Dealing with self-sabotage
Is it a writer’s greatest supervillain?
Have you ever had a project coming along wonderfully...when suddenly, it isn't?
The work grinds to a halt because something doesn't feel quite right. Perhaps you want to do a little tweaking, or maybe a complete rewrite.
Or perhaps something more devious is at play.
There's a good chance you've entered the world of self-sabotage, a treacherous place where we become our own worst enemies.
Below are five links that let us know what it's all about, and more importantly, how to fix it.
- The School of Life explores why we might self-sabotage: "...success can sometimes bring about as many anxieties—which may ultimately culminate in a desire to scupper our chances in a bid to restore our peace of mind."
- Tina Essmaker suggests that self-sabotage happens due to change:
"As human beings, we are averse to risk and change feels risky. So know that it’s a normal part of the process to find yourself avoiding or even sabotaging the change you set out to make."
- I've mentioned this one before, but James Altucher's Idea Machine is a perfect remedy to the problem: "Ideas are infinite. But once you define your capacity of good ideas (“half”) then they instantly become finite for you. Not for anyone else. But just for you..."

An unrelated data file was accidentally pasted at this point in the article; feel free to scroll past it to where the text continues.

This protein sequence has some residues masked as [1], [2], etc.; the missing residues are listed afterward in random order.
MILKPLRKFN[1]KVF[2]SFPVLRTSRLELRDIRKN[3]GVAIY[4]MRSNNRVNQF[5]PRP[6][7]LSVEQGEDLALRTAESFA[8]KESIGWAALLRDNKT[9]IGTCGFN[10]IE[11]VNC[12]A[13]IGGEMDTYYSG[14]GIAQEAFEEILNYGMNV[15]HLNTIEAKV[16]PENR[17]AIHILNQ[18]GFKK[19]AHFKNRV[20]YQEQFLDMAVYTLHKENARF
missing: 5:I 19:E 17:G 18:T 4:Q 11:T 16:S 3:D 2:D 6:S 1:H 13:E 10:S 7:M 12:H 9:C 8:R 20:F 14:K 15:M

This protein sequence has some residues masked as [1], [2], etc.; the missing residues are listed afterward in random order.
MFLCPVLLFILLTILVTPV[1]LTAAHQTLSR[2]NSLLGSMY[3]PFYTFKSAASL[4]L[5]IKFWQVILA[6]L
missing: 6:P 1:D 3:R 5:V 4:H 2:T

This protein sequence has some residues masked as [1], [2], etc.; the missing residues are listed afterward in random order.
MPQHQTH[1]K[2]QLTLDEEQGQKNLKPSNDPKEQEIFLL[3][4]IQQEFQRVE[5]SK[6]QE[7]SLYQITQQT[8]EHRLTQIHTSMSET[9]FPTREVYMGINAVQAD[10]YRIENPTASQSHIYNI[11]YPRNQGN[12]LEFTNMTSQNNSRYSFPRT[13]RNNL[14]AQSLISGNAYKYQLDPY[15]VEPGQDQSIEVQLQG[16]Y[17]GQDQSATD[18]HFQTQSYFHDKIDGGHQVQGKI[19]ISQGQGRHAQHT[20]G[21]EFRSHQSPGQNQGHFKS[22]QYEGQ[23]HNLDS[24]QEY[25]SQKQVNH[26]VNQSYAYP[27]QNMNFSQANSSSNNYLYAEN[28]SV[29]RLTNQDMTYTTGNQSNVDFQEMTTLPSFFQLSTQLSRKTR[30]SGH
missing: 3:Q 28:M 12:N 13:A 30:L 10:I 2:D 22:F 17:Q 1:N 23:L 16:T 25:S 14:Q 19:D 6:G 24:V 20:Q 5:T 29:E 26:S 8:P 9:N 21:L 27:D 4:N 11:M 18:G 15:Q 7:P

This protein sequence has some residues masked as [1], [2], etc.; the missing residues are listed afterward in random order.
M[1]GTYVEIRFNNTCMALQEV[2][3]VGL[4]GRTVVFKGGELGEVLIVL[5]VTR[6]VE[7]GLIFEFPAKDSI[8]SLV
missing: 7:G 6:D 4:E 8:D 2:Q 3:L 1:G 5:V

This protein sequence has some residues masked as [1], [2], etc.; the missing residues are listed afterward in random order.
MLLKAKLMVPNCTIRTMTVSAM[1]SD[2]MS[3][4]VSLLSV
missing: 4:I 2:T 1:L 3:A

- In this video from Podia, Ben Toalson reminds us to gather real data before we judge our work: "You wouldn't tell somebody about how amazing a restaurant is if you hadn't actually eaten there, but that's similar to what you're doing when you overanalyze."
- Finally, Mason Currey shares a guest post from Beth Pickens on art paralysis and fear, as well as a path through it: "When we lovingly, compassionately contend with our fear, we can navigate around it, discovering that we have choices."
Self-sabotage has always been one of my greatest supervillains. It sneaks up on me while I'm not looking and takes me down, and it hampered me a lot this week—on my writing projects and this newsletter.
The biggest source of it came from change and building new patterns in areas I'm not yet comfortable with. Recognizing this facet was important, as was focusing on small daily tasks to move forward. I leaned into journaling and time-blocking, and while I'm not completely out of it, I'm back on track and doing the work.
So hopefully my journey through it may help you—whether you're in a similar situation or know that you're susceptible. If you are like me, acknowledging it is truly the most important step.
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